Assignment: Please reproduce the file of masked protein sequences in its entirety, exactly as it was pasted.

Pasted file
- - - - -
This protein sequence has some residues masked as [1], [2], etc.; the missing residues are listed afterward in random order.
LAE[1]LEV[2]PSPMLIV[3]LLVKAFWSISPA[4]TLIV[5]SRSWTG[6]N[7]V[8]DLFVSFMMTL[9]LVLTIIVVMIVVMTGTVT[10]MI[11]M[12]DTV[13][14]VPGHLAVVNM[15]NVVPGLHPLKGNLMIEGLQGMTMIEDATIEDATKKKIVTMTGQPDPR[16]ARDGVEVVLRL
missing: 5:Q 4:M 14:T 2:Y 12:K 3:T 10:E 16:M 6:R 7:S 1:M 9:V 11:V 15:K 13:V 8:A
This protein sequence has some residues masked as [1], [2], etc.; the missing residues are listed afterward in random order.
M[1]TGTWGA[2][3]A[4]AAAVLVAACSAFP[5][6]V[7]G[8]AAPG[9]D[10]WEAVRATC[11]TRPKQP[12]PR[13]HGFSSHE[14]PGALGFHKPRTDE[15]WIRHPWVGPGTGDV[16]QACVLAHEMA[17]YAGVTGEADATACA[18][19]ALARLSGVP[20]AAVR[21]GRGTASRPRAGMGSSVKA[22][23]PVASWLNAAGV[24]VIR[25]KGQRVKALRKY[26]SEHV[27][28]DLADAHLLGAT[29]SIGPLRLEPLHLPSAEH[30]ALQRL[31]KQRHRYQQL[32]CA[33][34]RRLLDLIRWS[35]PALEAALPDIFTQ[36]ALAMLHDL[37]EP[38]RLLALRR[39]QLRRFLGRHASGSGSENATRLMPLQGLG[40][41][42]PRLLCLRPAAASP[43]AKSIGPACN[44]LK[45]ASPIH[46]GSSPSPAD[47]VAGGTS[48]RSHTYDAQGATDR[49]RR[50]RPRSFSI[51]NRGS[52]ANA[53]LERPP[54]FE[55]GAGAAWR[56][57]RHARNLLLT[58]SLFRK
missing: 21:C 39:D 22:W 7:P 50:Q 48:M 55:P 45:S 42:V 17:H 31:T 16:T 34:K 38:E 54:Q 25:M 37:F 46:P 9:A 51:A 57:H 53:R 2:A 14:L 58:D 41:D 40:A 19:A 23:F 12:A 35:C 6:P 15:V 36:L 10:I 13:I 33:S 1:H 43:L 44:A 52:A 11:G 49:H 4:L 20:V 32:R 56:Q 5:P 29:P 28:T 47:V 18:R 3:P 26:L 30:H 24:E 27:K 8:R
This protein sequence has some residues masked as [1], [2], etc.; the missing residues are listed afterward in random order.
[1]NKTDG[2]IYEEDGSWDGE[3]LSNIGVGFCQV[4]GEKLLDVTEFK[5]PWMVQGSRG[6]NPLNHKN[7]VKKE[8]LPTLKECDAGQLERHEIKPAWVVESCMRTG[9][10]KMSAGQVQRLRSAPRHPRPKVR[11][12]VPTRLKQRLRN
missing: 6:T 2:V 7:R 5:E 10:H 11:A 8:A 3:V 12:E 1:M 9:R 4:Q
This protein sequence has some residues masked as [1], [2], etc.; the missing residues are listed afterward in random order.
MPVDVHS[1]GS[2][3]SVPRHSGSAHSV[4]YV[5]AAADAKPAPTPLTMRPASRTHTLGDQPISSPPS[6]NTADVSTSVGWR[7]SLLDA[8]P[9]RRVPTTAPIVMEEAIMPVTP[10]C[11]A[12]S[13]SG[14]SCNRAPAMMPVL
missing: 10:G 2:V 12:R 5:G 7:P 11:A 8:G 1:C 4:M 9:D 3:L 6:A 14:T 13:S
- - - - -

This protein sequence has some residues masked as [1], [2], etc.; the missing residues are listed afterward in random order.
LAE[1]LEV[2]PSPMLIV[3]LLVKAFWSISPA[4]TLIV[5]SRSWTG[6]N[7]V[8]DLFVSFMMTL[9]LVLTIIVVMIVVMTGTVT[10]MI[11]M[12]DTV[13][14]VPGHLAVVNM[15]NVVPGLHPLKGNLMIEGLQGMTMIEDATIEDATKKKIVTMTGQPDPR[16]ARDGVEVVLRL
missing: 5:Q 4:M 14:T 2:Y 12:K 3:T 10:E 16:M 6:R 7:S 1:M 9:V 11:V 15:K 13:V 8:A
This protein sequence has some residues masked as [1], [2], etc.; the missing residues are listed afterward in random order.
M[1]TGTWGA[2][3]A[4]AAAVLVAACSAFP[5][6]V[7]G[8]AAPG[9]D[10]WEAVRATC[11]TRPKQP[12]PR[13]HGFSSHE[14]PGALGFHKPRTDE[15]WIRHPWVGPGTGDV[16]QACVLAHEMA[17]YAGVTGEADATACA[18][19]ALARLSGVP[20]AAVR[21]GRGTASRPRAGMGSSVKA[22][23]PVASWLNAAGV[24]VIR[25]KGQRVKALRKY[26]SEHV[27][28]DLADAHLLGAT[29]SIGPLRLEPLHLPSAEH[30]ALQRL[31]KQRHRYQQL[32]CA[33][34]RRLLDLIRWS[35]PALEAALPDIFTQ[36]ALAMLHDL[37]EP[38]RLLALRR[39]QLRRFLGRHASGSGSENATRLMPLQGLG[40][41][42]PRLLCLRPAAASP[43]AKSIGPACN[44]LK[45]ASPIH[46]GSSPSPAD[47]VAGGTS[48]RSHTYDAQGATDR[49]RR[50]RPRSFSI[51]NRGS[52]ANA[53]LERPP[54]FE[55]GAGAAWR[56][57]RHARNLLLT[58]SLFRK
missing: 21:C 39:D 22:W 7:P 50:Q 48:M 55:P 45:S 42:V 17:H 31:T 16:T 34:K 38:E 54:Q 25:M 37:F 46:P 9:A 51:A 57:H 53:R 2:A 14:L 58:D 41:D 40:A 19:A 23:F 12:A 35:C 6:P 15:V 36:L 10:I 13:I 33:S 1:H 43:L 44:A 52:A 11:G 49:H 4:L 20:V 32:R 56:Q 5:P 29:P 28:T 47:V 18:R 3:P 26:L 30:H 24:E 27:K 8:R
This protein sequence has some residues masked as [1], [2], etc.; the missing residues are listed afterward in random order.
[1]NKTDG[2]IYEEDGSWDGE[3]LSNIGVGFCQV[4]GEKLLDVTEFK[5]PWMVQGSRG[6]NPLNHKN[7]VKKE[8]LPTLKECDAGQLERHEIKPAWVVESCMRTG[9][10]KMSAGQVQRLRSAPRHPRPKVR[11][12]VPTRLKQRLRN
missing: 6:T 2:V 7:R 5:E 10:H 11:A 8:A 3:V 12:E 1:M 9:R 4:Q
This protein sequence has some residues masked as [1], [2], etc.; the missing residues are listed afterward in random order.
MPVDVHS[1]GS[2][3]SVPRHSGSAHSV[4]YV[5]AAADAKPAPTPLTMRPASRTHTLGDQPISSPPS[6]NTADVSTSVGWR[7]SLLDA[8]P[9]RRVPTTAPIVMEEAIMPVTP[10]C[11]A[12]S[13]SG[14]SCNRAPAMMPVL
missing: 10:G 2:V 12:R 5:G 7:P 11:A 8:G 1:C 4:M 9:D 3:L 6:A 14:T 13:S